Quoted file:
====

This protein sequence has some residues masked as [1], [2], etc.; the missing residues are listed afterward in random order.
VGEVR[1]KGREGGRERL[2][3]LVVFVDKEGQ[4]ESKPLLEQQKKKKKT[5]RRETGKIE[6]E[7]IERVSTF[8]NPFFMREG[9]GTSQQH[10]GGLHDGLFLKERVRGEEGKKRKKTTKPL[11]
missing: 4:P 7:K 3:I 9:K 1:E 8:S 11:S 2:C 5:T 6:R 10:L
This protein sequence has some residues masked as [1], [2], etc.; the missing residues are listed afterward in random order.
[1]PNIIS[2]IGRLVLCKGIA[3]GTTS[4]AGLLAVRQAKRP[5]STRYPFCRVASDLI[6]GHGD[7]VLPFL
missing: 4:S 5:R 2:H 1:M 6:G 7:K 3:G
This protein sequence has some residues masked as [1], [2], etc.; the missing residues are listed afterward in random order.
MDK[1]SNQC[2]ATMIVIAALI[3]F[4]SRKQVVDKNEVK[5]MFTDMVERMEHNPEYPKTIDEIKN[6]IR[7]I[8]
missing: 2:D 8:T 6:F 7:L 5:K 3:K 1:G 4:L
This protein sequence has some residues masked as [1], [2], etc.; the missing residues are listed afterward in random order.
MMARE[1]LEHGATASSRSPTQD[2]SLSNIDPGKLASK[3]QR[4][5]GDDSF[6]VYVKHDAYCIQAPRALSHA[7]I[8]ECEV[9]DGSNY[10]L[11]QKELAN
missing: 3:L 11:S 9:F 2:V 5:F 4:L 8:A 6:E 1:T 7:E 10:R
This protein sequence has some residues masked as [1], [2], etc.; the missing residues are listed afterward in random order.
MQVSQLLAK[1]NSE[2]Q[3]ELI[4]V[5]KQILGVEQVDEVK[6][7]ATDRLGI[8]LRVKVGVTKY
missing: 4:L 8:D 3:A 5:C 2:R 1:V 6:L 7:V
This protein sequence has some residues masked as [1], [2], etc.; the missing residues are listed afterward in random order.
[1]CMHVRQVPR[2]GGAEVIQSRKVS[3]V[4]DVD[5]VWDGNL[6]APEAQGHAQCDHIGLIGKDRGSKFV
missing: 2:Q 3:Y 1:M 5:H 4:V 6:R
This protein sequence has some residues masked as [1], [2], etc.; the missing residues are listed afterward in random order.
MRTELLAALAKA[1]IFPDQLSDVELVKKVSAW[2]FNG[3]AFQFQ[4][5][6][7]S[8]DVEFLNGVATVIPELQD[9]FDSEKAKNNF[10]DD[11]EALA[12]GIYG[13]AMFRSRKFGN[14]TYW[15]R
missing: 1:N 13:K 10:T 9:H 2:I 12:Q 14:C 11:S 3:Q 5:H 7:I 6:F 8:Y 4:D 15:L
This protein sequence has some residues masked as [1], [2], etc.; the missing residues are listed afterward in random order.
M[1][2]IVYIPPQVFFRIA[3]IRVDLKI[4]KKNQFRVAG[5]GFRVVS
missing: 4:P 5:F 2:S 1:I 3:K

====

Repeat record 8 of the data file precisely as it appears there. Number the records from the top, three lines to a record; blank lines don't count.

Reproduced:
This protein sequence has some residues masked as [1], [2], etc.; the missing residues are listed afterward in random order.
M[1][2]IVYIPPQVFFRIA[3]IRVDLKI[4]KKNQFRVAG[5]GFRVVS
missing: 4:P 5:F 2:S 1:I 3:K